Last week I hit 100 Crown postings, throwing up a classic collection of some of the worst that Crown Records had to offer back in the day of budget records. This week I promise more of the same as I pull from the broad midsection of my closet collection of Crowns. But first let’s review last week:
Vido Musso was a legit tenor sax jazz player who worked in many of the well known big bands of the 1930s-1940s, then ended up at Modern in the early 1950s with a small combo of his own including Willard McDaniel on piano & Maynard Ferguson on trumpet, both artists who had their own LPs on Crown. Here Musso’s combo digs into a more R&B groove to attract the hip teen age crowd though he also covers two of the hits he had with Artie Shaw’s band. Cover photo is credited to Mel Buxbaum whose name doesn’t link to any other photography. The photo shows odd, older “teenagers” who look more like they are bowling in tandem than dancing. This is the best listening LP of the week, struck on thick vinyl and recorded in solid mono–Crown did it right in the beginning but soon degenerated into shlock all around.
Budget labels loved polka and Crown was no exception–I can’t fathom a reason. The name Polka Dots sounds like a silly figment of the Bihari family marketing department. Photographer Ron Joy is given credit on this cover and many other Crown LPs. He may be the same photographer who passed away in 2013 and is mentioned on Nancy Sinatra’s blog as being her friend and main photographer. Here’s his obit. These Polka Dots are one of many Crown polka groups we’ll feature before the year is out. Soundwise, the cuts are generic polka instro waltzes.
Despite all the George Mann Orchestra LPs on Crown and other Bihari labels, there’s virtually no evidence that Mann and his “golden trumpet” were real. A Google search reveals links to many of the LPs, especially to this catchy title, but no other info about the artist. Sounds like another quickie Maxwell Davis production a la Mexicali Brass with George Mann playing the part of a second rate Herb Alpert. In fact, many cuts on this LP are the same cuts found on MB LPs. The lead tune is perhaps the most original and catchy piece found on the LP.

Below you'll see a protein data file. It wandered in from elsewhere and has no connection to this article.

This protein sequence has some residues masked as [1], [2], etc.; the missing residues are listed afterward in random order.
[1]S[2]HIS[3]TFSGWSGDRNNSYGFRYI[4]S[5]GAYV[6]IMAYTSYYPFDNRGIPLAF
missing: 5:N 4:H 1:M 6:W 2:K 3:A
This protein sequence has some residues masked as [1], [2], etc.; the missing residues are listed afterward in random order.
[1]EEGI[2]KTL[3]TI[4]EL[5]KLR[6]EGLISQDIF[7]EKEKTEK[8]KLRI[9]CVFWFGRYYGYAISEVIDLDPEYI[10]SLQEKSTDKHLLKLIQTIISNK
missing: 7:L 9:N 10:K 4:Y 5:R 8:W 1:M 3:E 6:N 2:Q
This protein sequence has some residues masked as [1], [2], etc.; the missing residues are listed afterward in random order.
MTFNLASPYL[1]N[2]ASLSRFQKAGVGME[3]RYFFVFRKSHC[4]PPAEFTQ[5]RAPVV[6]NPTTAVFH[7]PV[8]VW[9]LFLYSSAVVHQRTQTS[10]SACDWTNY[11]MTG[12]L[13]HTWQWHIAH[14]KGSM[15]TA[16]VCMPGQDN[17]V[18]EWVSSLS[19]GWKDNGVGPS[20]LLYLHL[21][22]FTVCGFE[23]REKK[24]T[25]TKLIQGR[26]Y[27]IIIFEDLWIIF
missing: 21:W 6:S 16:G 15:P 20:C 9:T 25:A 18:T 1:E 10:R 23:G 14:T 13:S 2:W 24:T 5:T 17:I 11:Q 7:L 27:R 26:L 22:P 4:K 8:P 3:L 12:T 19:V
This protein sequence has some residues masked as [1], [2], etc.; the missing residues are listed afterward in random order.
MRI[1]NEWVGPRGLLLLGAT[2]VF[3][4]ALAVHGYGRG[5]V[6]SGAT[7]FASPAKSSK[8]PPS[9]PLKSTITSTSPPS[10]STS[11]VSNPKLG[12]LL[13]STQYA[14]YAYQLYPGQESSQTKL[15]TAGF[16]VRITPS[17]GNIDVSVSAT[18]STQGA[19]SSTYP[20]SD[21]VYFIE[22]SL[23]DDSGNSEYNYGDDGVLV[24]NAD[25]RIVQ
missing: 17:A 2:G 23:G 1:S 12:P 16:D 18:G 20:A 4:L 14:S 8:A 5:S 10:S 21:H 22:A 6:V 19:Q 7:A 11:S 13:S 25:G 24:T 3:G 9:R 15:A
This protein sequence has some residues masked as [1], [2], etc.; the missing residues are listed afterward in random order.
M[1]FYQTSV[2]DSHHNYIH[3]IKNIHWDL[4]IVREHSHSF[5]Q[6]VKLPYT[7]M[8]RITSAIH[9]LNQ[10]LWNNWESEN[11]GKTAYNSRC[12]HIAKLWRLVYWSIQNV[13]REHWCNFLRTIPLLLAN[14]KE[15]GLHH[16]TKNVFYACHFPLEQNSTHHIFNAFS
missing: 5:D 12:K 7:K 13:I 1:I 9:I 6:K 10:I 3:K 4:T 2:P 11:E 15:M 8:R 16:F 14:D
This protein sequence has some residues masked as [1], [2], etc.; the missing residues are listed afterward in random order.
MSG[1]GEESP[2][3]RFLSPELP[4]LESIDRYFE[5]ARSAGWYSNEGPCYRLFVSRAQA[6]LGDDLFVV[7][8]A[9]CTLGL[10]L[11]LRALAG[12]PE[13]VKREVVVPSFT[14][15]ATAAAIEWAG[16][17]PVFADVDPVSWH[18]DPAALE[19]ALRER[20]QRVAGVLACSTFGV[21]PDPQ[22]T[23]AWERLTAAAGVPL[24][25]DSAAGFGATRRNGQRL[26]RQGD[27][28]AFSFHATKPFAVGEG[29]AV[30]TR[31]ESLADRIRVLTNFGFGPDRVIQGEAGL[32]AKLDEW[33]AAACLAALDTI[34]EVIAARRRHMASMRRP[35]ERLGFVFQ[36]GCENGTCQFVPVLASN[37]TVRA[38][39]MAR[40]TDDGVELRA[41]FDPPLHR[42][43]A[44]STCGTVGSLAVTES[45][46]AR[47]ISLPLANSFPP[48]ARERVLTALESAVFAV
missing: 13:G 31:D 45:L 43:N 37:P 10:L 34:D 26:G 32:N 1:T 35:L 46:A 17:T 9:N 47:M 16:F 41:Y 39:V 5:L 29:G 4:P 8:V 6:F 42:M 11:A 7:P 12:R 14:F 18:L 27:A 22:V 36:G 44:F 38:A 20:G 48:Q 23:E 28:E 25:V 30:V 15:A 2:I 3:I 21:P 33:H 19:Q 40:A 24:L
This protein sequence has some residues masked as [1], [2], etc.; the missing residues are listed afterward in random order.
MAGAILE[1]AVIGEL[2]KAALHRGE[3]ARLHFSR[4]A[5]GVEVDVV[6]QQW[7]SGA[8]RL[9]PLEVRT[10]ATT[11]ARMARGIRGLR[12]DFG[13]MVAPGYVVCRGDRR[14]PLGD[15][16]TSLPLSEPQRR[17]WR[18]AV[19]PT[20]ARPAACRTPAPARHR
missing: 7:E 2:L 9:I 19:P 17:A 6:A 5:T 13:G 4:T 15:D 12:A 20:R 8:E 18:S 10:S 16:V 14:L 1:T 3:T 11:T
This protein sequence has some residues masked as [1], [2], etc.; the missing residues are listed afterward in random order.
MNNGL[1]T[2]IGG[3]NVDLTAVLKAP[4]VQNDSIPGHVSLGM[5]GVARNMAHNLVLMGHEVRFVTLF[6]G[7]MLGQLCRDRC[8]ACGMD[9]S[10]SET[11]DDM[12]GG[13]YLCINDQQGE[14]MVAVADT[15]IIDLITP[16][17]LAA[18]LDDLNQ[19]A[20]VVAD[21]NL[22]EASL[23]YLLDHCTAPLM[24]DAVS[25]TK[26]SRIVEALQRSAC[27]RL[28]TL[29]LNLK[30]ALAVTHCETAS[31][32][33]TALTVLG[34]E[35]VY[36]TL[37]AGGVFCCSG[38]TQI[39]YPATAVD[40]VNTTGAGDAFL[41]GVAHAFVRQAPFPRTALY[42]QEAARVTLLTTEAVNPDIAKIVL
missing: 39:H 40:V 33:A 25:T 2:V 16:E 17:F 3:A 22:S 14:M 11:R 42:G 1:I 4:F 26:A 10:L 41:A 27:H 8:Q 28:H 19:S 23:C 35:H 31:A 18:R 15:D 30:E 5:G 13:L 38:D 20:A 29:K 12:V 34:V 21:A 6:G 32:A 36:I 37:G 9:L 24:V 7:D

College Songs is an early Crown stereo LP featuring liner notes, credits & red vinyl. This is the second Crown LP I’ve found that credits former Playboy & rock photographer Frank Bez. “Cover Assembly” credit goes to Louis Song Advertising Design which yields nothing on a Google search. I tried to listen to the cut “Little Brown Jug” but couldn’t last thru the entire harmonizing rendition.
Here’s another early Crown LP which features back cover liner notes & credits. The liner notes are by Robert Stillman, a movie & television producer with decent credits such as Rawhide & Bonanza. Stillman brags about Savage’s talent but there’s no further info about him on the net. Stillman claims Savage designed & opened several Hollywood night clubs but their names – Keyboard Supper Club & Musical Club La Vee – do not appear on any historic listing of Hollywood clubs. Of course, Billy May & Nelson Riddle are recognizable talents who worked with Sinatra & others but it’s Savage’s savage crooning on this LP that stands out as simply G-d awful. Another conductor on the LP who’s listed on the back is Chu-Cho Sarazosa who may or may not be well known Latin artist Chu-Cho Zarazosa.
(Scratched out in the blank vinyl trail out of CLP 5568 is CLP 5573.) Besides all of the copy-cat pseudo Latin brass music Bihari recorded, the company also had a policy of recording and releasing authentic Latin music of all varieties on the Discos Coronos label under the leadership of Bill Lazerus. Latin Ago-go contains authentic Latin percussive music though the cuts don’t sound like they’re all from the same band or artist. Perhaps creative splicing produced this fun looking LP, putting together somewhat similar sounding bands under one generic Latin-American Orchestra led by a Manuel Gomez, a name that makes no appearance as a band leader under a Google search. Check out the ending of the cut posted here, it goes on forever. Recording quality varies with each cut, more evidence that this is a compilation from Discos Coronos.
Early red vinyl stereo Crown LP with black impurities clearly visible all through the vinyl. Liner notes by Frank Evans, cover by Hobco Arts with gold & black two toned theme bleaching out the Crown Records Full Color High Fidelity cover. No needle drops on this dud.